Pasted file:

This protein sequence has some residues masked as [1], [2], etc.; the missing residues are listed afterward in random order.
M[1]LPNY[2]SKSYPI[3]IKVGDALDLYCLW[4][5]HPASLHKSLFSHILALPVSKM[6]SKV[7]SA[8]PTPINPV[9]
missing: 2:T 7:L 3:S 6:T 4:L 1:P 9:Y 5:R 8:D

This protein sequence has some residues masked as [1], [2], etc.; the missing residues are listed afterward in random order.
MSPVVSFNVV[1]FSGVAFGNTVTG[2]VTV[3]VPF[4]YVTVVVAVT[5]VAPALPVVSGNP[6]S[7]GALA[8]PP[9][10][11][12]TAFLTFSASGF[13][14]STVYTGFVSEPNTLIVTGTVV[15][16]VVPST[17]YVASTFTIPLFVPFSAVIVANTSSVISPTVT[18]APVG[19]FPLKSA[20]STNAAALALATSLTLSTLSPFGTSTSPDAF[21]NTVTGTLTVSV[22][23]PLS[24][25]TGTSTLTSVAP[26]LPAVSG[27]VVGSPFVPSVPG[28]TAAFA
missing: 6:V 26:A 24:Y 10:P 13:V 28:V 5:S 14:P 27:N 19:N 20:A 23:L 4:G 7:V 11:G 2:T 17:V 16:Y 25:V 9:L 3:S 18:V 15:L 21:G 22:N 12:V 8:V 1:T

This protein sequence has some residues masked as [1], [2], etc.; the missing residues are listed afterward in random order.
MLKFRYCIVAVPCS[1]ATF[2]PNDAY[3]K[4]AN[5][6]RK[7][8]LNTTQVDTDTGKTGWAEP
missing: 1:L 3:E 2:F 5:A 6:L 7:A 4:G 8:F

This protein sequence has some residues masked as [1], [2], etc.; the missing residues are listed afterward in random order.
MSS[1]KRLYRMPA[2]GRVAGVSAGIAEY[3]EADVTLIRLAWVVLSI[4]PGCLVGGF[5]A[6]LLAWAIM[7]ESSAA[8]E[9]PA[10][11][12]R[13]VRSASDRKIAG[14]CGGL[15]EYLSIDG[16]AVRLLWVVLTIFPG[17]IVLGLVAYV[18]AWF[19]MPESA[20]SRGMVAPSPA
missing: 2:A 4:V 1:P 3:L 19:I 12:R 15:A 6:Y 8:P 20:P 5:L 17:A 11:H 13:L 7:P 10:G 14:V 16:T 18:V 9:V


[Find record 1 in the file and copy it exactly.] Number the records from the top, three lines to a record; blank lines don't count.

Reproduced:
This protein sequence has some residues masked as [1], [2], etc.; the missing residues are listed afterward in random order.
M[1]LPNY[2]SKSYPI[3]IKVGDALDLYCLW[4][5]HPASLHKSLFSHILALPVSKM[6]SKV[7]SA[8]PTPINPV[9]
missing: 2:T 7:L 3:S 6:T 4:L 1:P 9:Y 5:R 8:D